This U.S. slump is different. It is a financial crisis. Keynsian pump priming has not supported incomes and spending. Nations with ballooning deficits are still suffering. Austerity in countries such as Germany, Ireland, Scandinavia, Canada and the Netherlands has been followed by near to complete recovery. Complaints that austerity is the problem completely ignores the wild and irresponsible spending sprees that preceded it. Ask yourself how Canada has avoided complete and utter collapse. Our 2 largest trading partners, the U.S. and Europe, are mired in recession at best and yet our unemployment levels are relatively in check, our banks are sound and optimism is high. The U.S. federal government is, for all intents and purposes, bankrupt. Its debt is $16 trillion and growing by a trillion a year. Don’t forget to factor in all the accumulated debt of the states and municipalities. Oh yes, and all the citizens too. Something’s going to give. There aren’t enough billionaires and millionaires to pay for all this no matter what you may think. There isn’t the revenue generation in the entire economy to pay for all the promised entitlements let alone anything else. Krugman wants to borrow more and hire more government workers. Who is he kidding? Who lends? Who pays? What is keeping the U.S. treading water is the size of the economy and the possiblity that some sector may take off on its own due to the interest, effort and expertise of hearty entrepreneurs, American or otherwise. There’s lots of Greek, French, Italian and Spanish money flowing out of their homelands into Switzerland, England and yes, some into Canada. The U.S. needs to grab this money for business start ups rather than bonds with low yields and no employment benefits.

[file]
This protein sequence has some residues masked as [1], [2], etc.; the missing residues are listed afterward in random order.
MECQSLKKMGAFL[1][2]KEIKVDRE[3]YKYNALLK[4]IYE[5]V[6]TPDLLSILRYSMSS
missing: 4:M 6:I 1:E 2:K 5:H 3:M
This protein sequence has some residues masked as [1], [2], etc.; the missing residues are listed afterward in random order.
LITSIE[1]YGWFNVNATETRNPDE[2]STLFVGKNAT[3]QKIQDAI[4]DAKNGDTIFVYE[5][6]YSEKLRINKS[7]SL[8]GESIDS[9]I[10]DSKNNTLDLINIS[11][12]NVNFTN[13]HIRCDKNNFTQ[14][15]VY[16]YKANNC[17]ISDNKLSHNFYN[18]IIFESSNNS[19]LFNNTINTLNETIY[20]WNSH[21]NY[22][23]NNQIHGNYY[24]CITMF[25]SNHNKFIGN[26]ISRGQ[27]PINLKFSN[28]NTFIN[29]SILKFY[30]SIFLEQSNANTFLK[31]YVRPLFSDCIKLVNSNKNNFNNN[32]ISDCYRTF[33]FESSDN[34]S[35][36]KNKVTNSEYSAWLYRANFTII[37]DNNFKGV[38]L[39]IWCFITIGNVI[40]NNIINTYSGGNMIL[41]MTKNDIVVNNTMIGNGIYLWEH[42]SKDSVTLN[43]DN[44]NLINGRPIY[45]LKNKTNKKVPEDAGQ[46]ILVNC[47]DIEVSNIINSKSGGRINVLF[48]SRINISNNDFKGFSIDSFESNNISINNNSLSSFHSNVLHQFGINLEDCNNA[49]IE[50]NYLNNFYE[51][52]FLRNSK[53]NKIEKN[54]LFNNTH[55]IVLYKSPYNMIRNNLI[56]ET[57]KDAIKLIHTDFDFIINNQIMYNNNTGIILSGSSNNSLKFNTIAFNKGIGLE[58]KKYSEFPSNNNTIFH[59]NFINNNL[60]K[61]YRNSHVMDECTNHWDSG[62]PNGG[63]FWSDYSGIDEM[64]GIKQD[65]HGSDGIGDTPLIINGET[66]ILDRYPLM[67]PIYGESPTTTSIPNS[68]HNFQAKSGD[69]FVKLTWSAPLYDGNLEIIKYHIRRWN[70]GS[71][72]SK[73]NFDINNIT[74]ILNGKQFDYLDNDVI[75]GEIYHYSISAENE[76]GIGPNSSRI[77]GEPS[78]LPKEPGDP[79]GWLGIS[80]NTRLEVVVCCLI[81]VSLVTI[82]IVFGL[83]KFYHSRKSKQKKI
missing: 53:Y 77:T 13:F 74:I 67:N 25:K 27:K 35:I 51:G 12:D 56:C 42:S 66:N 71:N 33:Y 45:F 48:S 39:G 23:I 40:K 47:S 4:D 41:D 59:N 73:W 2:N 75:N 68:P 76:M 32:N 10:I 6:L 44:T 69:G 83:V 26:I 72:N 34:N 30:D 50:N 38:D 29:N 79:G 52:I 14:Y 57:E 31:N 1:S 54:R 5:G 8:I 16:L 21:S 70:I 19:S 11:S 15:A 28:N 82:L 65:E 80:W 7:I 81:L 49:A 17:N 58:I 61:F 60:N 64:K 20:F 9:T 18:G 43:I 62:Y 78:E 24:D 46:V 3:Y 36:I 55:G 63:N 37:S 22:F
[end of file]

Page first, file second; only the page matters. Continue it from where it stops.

Krugman deliriously believes that “the vested interest of the 1%, or better yet the 0.1%, has colored the discussion among academic economists.” As if the Democrats and their union buddies are not a vested interest.
    Maybe Krugman will find his way back to his “field” this year. Or maybe he’ll get 4 more years of encouraging debt that can never be repaid. I guess “oracle” was a good choice. He can “oracle” as the U.S. joins Greece, Spain and the rest.
    Can an unfunded retirement at age 50 with a greater pension cheque than your income ever was be far off? Shame I’ll miss it. Oh that’s right, I’m Canadian. I’ll have to make do on what I get.

  2. Are we forgetting the tax break for the 1%, especially the .01%? Isn’t that at the root of the problem and a reversal of it the solution to the problem? Entitlements are the problem, not the war and the military-industrial hegemony? Entitlements are the problem and not the deregulation of the Reagan-Thatcher epoch that re-instituted the boom-and-bust cycle after half a century of relative stability? Welfare barely exists now in several states of the union where it’s needed, but we need the cuts to school lunch programs? These entitlements are peanuts. It’s the issue Roosevelt saw at the heart of things: whether the government is to serve the public or vice versa. Only the government is now a chess piece for a tiny group looking over the planet like a board game.